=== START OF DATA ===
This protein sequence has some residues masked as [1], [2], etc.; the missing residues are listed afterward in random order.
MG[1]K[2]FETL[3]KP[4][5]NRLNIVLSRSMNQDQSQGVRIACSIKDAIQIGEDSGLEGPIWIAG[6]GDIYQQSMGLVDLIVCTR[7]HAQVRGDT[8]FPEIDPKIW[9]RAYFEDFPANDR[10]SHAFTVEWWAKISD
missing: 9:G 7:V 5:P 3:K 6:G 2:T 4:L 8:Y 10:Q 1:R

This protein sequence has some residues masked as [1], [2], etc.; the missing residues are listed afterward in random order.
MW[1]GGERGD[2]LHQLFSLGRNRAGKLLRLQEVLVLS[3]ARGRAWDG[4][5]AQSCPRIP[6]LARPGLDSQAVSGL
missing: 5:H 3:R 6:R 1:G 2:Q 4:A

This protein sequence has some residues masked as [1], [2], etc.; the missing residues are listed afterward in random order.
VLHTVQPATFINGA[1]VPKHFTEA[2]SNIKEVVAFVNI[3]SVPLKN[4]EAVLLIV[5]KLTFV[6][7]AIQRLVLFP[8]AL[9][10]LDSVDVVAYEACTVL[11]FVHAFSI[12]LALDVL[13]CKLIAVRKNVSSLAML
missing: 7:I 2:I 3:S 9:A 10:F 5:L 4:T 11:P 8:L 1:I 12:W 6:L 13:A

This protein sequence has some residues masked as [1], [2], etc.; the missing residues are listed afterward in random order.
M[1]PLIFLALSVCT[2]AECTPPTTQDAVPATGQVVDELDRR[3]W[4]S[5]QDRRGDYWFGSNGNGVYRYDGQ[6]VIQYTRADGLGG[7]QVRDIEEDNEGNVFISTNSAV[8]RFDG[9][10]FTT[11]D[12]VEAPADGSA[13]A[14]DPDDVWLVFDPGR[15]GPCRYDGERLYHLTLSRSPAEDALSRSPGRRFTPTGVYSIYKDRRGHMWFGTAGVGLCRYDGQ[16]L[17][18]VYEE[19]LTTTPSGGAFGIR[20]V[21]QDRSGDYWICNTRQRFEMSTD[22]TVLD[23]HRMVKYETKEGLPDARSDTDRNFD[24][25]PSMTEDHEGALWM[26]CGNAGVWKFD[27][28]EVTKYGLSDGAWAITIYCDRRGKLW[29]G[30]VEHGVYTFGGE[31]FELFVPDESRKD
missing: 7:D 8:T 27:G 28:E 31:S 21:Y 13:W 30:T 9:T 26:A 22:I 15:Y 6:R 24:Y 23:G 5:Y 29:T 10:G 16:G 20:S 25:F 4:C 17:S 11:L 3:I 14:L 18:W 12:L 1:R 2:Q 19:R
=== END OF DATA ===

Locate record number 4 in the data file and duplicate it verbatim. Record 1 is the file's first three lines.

This protein sequence has some residues masked as [1], [2], etc.; the missing residues are listed afterward in random order.
M[1]PLIFLALSVCT[2]AECTPPTTQDAVPATGQVVDELDRR[3]W[4]S[5]QDRRGDYWFGSNGNGVYRYDGQ[6]VIQYTRADGLGG[7]QVRDIEEDNEGNVFISTNSAV[8]RFDG[9][10]FTT[11]D[12]VEAPADGSA[13]A[14]DPDDVWLVFDPGR[15]GPCRYDGERLYHLTLSRSPAEDALSRSPGRRFTPTGVYSIYKDRRGHMWFGTAGVGLCRYDGQ[16]L[17][18]VYEE[19]LTTTPSGGAFGIR[20]V[21]QDRSGDYWICNTRQRFEMSTD[22]TVLD[23]HRMVKYETKEGLPDARSDTDRNFD[24][25]PSMTEDHEGALWM[26]CGNAGVWKFD[27][28]EVTKYGLSDGAWAITIYCDRRGKLW[29]G[30]VEHGVYTFGGE[31]FELFVPDESRKD
missing: 7:D 8:T 27:G 28:E 31:S 21:Y 13:W 30:T 9:T 26:A 22:I 15:Y 6:R 24:Y 23:G 5:Y 29:T 10:G 16:G 20:S 25:F 4:C 17:S 11:L 3:I 14:L 18:W 12:L 1:R 2:Q 19:R